Tree hollows are a major feature within Australian habitats and an important functional resource for many species in terms of shelter, reproduction, and thermoregulation. Water-filled tree hollows, or phytotelmata, also function as a valuable resource, but their use is only scarcely documented. We used camera trapping to determine which vertebrate species were utilising a known water-holding hollow in dry woodland habitat, and assessed whether antagonistic behaviour, such as hoarding of the resource, was occurring. Camera footage was obtained over a period of three days and nights, and species’ use of the hollow analysed. A total of seven vertebrates (one frog, two reptile and four mammal species) were recorded using the hollow, which included diurnal and nocturnal species. Use by the Feathertail Glider was the most frequent compared to other species. The study highlights an ecological significance of water-filled hollows that should be considered in the management of dry woodland habitats, where the availability of these resources may be depleted by land clearing and loss of existing hollow-bearing trees.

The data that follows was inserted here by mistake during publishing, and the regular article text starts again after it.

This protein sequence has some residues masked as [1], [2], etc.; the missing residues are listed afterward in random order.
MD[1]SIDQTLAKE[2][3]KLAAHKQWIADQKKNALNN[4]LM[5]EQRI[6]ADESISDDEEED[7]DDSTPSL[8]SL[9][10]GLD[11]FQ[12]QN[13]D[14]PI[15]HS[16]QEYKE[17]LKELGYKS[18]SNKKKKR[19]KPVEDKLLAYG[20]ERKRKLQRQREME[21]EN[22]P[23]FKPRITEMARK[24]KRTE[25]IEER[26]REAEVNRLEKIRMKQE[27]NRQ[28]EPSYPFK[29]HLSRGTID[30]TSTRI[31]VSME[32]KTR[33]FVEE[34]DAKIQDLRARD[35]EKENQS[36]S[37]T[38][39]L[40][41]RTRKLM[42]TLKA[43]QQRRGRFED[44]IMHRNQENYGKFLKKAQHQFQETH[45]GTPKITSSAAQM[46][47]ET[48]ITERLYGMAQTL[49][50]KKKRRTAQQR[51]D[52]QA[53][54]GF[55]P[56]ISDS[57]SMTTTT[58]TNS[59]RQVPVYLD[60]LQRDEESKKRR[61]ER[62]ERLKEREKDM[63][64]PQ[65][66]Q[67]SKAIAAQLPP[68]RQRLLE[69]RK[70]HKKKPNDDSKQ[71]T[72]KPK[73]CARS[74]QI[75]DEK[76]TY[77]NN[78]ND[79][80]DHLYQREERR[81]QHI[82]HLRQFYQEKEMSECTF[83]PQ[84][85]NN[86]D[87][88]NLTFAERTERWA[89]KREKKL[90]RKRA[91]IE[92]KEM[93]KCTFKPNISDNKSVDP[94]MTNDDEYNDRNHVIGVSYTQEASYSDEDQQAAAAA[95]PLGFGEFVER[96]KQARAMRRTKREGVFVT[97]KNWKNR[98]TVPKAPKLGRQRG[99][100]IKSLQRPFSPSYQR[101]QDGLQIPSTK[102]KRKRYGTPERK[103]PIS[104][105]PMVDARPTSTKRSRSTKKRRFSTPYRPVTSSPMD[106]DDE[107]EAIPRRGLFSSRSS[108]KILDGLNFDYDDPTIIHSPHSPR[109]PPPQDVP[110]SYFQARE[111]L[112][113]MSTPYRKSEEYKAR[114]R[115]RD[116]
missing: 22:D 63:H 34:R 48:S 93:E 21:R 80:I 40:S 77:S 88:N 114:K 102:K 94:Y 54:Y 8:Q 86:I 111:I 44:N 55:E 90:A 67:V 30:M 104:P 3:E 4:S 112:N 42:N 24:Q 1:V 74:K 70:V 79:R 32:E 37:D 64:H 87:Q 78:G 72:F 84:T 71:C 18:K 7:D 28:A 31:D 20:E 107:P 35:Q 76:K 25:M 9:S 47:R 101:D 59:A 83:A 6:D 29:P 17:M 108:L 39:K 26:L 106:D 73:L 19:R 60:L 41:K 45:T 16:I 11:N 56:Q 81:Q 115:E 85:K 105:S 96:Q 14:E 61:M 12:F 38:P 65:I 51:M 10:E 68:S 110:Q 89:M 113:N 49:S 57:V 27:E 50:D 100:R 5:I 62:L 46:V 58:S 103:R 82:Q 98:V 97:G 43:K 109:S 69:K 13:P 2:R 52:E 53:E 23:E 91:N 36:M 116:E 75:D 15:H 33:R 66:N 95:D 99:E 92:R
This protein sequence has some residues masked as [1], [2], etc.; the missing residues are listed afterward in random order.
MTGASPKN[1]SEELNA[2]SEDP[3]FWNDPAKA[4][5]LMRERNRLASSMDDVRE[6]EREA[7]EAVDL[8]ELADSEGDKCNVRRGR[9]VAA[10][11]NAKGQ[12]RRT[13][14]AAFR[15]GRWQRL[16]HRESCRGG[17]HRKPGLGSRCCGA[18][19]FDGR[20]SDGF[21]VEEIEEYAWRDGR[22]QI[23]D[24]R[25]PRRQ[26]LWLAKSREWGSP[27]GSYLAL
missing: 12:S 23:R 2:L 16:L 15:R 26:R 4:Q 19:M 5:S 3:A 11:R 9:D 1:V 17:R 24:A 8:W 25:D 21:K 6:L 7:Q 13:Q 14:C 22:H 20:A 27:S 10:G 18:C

Multiple species use of a water-filled tree hollow by vertebrates in dry woodland habitat of northern New South Wales
- Views Icon Views
- PDF LinkPDF
- Share Icon Share
- Search Site
Dana Vickers, John Hunter, Wendy Hawes; Multiple species use of a water-filled tree hollow by vertebrates in dry woodland habitat of northern New South Wales. Australian Zoologist 1 January 2014; 37 (2): 134–138. doi: https://doi.org/10.7882/AZ.2014.036
Download citation file: